In 1870, the Lehmans took the lead in establishing the New York Cotton Exchange, the first commodities futures trading venture. Emanuel Lehman was appointed to the first board of directors and served until 1884. In the post-war period, as the country was transforming from an agrarian to an industrial economy, the firm began to deal in the expanding market for railroad bonds and also moved into the financial advisory business, which would lead to the development of an expertise in underwriting. Lehman Brothers’ entry into the securities trading business led it to become a member of the New York Stock Exchange in 1887.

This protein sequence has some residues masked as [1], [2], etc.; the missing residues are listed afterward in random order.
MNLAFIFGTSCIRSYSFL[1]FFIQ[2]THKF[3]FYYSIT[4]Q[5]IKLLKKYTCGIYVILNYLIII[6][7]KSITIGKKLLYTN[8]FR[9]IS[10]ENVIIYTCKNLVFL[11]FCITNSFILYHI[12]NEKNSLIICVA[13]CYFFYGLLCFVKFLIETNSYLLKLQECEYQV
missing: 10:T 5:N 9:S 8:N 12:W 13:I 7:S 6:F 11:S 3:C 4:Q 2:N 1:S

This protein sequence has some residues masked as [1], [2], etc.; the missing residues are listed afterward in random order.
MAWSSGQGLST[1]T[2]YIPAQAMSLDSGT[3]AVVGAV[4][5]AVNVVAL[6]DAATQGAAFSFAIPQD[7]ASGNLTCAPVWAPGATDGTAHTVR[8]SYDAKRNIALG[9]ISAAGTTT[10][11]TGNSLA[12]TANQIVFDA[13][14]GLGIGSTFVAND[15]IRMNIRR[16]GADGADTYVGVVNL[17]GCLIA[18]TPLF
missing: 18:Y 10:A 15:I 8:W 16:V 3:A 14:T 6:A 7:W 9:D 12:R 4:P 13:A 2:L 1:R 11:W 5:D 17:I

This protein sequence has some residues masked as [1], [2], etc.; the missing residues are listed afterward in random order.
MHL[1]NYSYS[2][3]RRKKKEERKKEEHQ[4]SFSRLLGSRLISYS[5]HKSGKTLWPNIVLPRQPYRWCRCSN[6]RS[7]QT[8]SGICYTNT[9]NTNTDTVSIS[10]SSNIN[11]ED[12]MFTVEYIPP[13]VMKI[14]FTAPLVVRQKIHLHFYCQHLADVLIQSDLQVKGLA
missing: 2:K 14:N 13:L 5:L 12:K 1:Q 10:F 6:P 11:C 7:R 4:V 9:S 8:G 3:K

In 1906, Lehman Brothers joined forces with the firm of Goldman Sachs and moved from cotton into the investment banking business. For the next 20 years, Emanuel’s son, Philip Lehman, and Henry Goldman, the dominant partner in Goldman Sachs, formed an alliance to underwrite securities for some of the most famous names in the emerging retailing industry, including Sears, Roebuck & Co.; F. W. Woolworth Co.; May Department Stores; Gimble Brothers, Inc.; and R.H. Macy & Co. During the 1920s, the firm took advantage of the rapidly developing economy, focusing on such industries as air travel, communications, and even entertainment, helping finance RKO, Paramount, and 20th Century Fox.